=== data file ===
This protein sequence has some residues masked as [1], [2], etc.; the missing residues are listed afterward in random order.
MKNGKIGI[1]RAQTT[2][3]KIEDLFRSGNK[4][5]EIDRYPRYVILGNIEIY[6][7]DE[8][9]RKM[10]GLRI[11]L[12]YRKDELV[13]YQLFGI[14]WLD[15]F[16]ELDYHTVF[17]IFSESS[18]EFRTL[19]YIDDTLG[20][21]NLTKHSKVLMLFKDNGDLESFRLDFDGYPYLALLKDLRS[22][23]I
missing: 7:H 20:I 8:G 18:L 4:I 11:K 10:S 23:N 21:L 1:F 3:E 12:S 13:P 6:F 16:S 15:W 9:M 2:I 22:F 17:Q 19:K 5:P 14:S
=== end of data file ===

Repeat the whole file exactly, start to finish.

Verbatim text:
This protein sequence has some residues masked as [1], [2], etc.; the missing residues are listed afterward in random order.
MKNGKIGI[1]RAQTT[2][3]KIEDLFRSGNK[4][5]EIDRYPRYVILGNIEIY[6][7]DE[8][9]RKM[10]GLRI[11]L[12]YRKDELV[13]YQLFGI[14]WLD[15]F[16]ELDYHTVF[17]IFSESS[18]EFRTL[19]YIDDTLG[20][21]NLTKHSKVLMLFKDNGDLESFRLDFDGYPYLALLKDLRS[22][23]I
missing: 7:H 20:I 8:G 18:L 4:I 11:K 10:S 23:N 21:L 1:F 3:E 12:S 13:P 6:F 16:S 15:W 9:M 2:I 22:F 17:Q 19:K 5:P 14:S